By Rep. Bud Nornes
Gov. Mark Dayton issued his budget proposal this week. Most people focused on the overall numbers, but one part that is a bit under the radar has negative local impacts.
The governor proposes closing a valuable rehabilitation facility in Fergus Falls, along with one in Carlton. His plan would shrink other facilities in Brainerd, St. Peter and Willmar, reducing the state’s number of Community Addiction Recovery-Enterprise beds from 174 to 70.
These CARE treatment centers provide outpatient, partial hospitalization, residential short-term treatment, and residential long-term treatment care. The governor’s reduction not only impacts patients, but eliminates local jobs. There currently are around 50 employees at the Fergus Falls facility and it would be difficult for both those families and our community to replace those losses.
I have been in contact with the Department of Human Services and expressed my concern about reducing this program at a time we have a definite need for it. One hope is a private investor can step in and take control.
This really was an unexpected development and, while the governor’s proposal is not a final decision, discussions will continue and involve local officials to see if we can find a solution.
As for the governor’s budget in general, we are still sorting through the details. Those high-level numbers show he’s looking to spend $42 billion from the General Fund in 2016-17. That’s an increase of $3 billion over the current biennium and nearly a $10 billion rise from when Republicans and Dayton set a budget in 2011. It’s a bit alarming when you think about it like that.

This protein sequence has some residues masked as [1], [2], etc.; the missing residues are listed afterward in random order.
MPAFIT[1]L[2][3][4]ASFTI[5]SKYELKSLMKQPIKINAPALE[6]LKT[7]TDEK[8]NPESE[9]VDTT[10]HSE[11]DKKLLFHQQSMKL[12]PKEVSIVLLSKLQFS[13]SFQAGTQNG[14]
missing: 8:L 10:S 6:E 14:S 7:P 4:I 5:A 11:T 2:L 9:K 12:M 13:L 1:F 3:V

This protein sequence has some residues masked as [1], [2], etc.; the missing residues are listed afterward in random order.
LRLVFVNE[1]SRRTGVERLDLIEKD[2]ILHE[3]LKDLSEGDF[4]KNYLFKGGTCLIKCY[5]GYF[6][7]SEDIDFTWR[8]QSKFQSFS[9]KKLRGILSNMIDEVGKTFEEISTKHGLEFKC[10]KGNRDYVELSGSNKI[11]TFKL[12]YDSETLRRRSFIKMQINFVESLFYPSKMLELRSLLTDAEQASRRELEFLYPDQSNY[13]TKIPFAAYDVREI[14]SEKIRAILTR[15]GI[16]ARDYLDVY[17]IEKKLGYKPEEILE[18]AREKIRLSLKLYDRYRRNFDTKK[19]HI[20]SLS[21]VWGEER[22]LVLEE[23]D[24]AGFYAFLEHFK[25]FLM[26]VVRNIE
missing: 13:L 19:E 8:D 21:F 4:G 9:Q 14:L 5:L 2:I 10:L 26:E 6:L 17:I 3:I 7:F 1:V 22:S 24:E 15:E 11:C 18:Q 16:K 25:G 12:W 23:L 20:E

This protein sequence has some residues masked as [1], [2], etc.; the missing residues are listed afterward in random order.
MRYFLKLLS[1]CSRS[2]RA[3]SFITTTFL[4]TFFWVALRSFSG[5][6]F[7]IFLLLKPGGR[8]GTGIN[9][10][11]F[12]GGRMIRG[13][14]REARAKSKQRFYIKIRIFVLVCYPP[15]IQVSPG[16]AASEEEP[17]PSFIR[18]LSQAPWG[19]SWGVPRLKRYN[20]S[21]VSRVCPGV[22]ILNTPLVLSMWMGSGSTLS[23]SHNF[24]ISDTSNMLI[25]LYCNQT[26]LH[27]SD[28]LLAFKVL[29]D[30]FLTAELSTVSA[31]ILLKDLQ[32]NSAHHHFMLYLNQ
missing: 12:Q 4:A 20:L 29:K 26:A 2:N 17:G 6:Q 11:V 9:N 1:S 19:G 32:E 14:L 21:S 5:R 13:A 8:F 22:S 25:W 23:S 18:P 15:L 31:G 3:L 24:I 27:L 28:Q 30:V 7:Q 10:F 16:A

There also would be $9 billion in new transportation taxes over the next decade. The big one is a 6.5-percent tax on wholesale gasoline, which would add 16 cents per gallon at today’s prices.
The governor’s budget emphasizes early childhood education at the expense of higher education, something that concerns me as chairman of the House Higher Education Committee. We have been looking for ways of not only freezing tuition rates, but lowering them. The key is to do it in a way you do not impact campuses. This comes with a price tag, but we are doing our best to look for ways of helping students.
I will let you know how these and other issues develop. Look for the House to come forward with a budget plan of its own after we receive the next complete economic forecast in February. That is when budget work really will get rolling.